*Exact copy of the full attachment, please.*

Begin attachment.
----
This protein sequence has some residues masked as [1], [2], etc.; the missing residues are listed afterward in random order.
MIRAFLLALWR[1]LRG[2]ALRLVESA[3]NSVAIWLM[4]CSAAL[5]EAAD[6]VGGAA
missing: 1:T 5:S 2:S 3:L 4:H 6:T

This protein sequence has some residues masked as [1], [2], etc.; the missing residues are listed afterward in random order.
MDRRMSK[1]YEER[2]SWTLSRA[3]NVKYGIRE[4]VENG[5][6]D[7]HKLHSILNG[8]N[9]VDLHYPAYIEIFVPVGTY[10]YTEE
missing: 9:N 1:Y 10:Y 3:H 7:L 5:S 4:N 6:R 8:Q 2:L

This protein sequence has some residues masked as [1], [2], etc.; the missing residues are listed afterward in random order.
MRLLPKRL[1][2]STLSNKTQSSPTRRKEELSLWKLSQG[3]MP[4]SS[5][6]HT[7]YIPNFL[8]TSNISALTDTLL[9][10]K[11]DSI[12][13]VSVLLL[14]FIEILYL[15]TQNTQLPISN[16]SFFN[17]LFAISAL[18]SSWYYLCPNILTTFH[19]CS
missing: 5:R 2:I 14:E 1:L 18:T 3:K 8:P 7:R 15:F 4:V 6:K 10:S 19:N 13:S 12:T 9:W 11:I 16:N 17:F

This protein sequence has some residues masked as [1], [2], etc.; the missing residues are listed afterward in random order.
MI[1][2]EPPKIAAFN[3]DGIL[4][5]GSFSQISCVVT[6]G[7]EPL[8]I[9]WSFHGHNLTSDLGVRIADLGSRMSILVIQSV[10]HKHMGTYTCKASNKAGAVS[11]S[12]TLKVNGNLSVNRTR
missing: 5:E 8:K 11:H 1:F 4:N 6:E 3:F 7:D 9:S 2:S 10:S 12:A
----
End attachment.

This protein sequence has some residues masked as [1], [2], etc.; the missing residues are listed afterward in random order.
MIRAFLLALWR[1]LRG[2]ALRLVESA[3]NSVAIWLM[4]CSAAL[5]EAAD[6]VGGAA
missing: 1:T 5:S 2:S 3:L 4:H 6:T

This protein sequence has some residues masked as [1], [2], etc.; the missing residues are listed afterward in random order.
MDRRMSK[1]YEER[2]SWTLSRA[3]NVKYGIRE[4]VENG[5][6]D[7]HKLHSILNG[8]N[9]VDLHYPAYIEIFVPVGTY[10]YTEE
missing: 9:N 1:Y 10:Y 3:H 7:L 5:S 4:N 6:R 8:Q 2:L

This protein sequence has some residues masked as [1], [2], etc.; the missing residues are listed afterward in random order.
MRLLPKRL[1][2]STLSNKTQSSPTRRKEELSLWKLSQG[3]MP[4]SS[5][6]HT[7]YIPNFL[8]TSNISALTDTLL[9][10]K[11]DSI[12][13]VSVLLL[14]FIEILYL[15]TQNTQLPISN[16]SFFN[17]LFAISAL[18]SSWYYLCPNILTTFH[19]CS
missing: 5:R 2:I 14:E 1:L 18:T 3:K 8:P 7:R 15:F 4:V 6:K 10:S 19:N 13:S 12:T 9:W 11:I 16:N 17:F

This protein sequence has some residues masked as [1], [2], etc.; the missing residues are listed afterward in random order.
MI[1][2]EPPKIAAFN[3]DGIL[4][5]GSFSQISCVVT[6]G[7]EPL[8]I[9]WSFHGHNLTSDLGVRIADLGSRMSILVIQSV[10]HKHMGTYTCKASNKAGAVS[11]S[12]TLKVNGNLSVNRTR
missing: 5:E 8:K 11:H 1:F 4:N 6:E 3:F 7:D 9:S 2:S 10:S 12:A